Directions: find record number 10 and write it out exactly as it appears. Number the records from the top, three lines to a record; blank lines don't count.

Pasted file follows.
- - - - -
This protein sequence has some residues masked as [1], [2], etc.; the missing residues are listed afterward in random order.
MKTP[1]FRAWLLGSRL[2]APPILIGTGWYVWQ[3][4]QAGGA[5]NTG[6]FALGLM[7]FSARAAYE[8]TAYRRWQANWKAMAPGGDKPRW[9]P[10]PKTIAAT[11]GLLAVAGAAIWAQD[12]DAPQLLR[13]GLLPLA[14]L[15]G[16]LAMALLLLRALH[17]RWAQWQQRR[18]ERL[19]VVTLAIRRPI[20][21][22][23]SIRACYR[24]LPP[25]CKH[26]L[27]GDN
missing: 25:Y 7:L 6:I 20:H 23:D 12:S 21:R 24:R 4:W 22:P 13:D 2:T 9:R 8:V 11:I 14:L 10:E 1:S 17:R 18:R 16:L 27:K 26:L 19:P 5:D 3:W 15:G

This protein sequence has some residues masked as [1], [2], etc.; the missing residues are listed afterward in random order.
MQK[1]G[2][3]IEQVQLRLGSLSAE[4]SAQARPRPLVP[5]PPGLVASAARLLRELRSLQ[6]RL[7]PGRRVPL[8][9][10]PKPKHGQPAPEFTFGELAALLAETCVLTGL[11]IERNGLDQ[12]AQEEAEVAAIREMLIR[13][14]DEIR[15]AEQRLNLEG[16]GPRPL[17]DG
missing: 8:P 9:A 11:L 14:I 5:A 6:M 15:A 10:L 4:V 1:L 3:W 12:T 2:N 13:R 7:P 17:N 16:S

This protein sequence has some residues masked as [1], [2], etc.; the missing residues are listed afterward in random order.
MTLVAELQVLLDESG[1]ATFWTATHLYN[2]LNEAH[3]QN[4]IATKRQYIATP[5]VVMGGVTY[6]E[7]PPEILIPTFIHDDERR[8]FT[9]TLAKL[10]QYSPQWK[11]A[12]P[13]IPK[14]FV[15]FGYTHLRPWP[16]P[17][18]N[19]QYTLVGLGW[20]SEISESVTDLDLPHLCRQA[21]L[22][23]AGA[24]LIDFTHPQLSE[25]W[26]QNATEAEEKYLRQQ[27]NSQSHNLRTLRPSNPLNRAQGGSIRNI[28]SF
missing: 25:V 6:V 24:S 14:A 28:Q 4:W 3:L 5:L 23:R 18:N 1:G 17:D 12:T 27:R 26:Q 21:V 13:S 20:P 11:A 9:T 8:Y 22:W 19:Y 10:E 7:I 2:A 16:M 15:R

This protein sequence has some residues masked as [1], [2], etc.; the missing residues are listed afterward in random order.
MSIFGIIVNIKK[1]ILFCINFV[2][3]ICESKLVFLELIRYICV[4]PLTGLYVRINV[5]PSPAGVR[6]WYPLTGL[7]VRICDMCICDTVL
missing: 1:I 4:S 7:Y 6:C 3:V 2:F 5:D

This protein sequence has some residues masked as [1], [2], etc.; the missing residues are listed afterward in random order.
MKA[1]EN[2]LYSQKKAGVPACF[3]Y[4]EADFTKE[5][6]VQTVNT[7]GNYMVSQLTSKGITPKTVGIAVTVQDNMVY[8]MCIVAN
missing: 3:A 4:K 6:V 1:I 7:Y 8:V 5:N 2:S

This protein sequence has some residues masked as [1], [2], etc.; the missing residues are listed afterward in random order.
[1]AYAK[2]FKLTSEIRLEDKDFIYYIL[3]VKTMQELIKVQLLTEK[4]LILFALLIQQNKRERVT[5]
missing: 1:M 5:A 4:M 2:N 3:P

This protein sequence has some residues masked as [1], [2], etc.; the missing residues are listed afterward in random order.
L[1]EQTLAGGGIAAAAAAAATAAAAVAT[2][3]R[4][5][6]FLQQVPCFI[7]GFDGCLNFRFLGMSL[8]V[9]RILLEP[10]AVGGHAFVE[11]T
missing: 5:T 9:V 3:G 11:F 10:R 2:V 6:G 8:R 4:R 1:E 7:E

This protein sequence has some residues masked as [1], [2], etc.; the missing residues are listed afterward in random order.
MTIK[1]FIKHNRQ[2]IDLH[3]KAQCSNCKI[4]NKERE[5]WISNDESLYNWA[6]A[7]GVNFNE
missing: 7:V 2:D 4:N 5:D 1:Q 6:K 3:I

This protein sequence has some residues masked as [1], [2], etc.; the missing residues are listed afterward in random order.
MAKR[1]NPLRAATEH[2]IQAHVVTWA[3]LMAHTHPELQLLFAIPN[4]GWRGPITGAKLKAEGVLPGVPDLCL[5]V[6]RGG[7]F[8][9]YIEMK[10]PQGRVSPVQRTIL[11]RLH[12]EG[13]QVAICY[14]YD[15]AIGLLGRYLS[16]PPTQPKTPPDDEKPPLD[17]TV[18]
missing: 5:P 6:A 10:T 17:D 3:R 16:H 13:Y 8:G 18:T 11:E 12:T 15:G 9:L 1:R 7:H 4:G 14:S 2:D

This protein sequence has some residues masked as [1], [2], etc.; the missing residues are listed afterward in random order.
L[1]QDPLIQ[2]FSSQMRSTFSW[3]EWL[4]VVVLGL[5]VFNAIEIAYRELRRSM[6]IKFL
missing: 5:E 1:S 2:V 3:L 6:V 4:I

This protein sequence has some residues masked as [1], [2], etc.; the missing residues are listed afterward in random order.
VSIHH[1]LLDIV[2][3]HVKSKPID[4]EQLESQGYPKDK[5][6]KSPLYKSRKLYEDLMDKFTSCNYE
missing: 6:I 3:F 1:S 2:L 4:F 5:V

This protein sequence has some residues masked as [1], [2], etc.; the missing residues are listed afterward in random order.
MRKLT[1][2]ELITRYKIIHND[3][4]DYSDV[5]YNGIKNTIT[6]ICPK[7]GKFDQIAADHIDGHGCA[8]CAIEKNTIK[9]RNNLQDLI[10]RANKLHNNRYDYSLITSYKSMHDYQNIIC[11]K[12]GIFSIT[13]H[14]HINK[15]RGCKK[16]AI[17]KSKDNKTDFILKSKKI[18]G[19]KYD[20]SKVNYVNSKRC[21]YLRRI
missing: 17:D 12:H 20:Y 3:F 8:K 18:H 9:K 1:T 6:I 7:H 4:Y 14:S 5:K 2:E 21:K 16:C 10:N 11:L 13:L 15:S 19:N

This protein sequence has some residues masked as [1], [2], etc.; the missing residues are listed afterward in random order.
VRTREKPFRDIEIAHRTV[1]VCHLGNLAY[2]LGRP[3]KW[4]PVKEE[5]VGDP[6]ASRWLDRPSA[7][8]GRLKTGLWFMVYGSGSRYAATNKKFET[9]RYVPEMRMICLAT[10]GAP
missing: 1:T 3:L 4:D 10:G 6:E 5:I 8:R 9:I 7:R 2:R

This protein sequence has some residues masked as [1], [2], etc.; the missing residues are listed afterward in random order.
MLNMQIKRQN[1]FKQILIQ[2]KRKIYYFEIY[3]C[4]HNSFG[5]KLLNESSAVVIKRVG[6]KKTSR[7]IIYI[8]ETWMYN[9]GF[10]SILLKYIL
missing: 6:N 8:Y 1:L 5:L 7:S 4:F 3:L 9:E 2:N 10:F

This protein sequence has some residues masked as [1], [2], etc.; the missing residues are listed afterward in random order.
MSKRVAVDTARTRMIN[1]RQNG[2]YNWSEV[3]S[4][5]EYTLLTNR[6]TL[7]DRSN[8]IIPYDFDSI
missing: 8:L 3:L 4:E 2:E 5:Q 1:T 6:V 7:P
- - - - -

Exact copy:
This protein sequence has some residues masked as [1], [2], etc.; the missing residues are listed afterward in random order.
L[1]QDPLIQ[2]FSSQMRSTFSW[3]EWL[4]VVVLGL[5]VFNAIEIAYRELRRSM[6]IKFL
missing: 5:E 1:S 2:V 3:L 6:V 4:I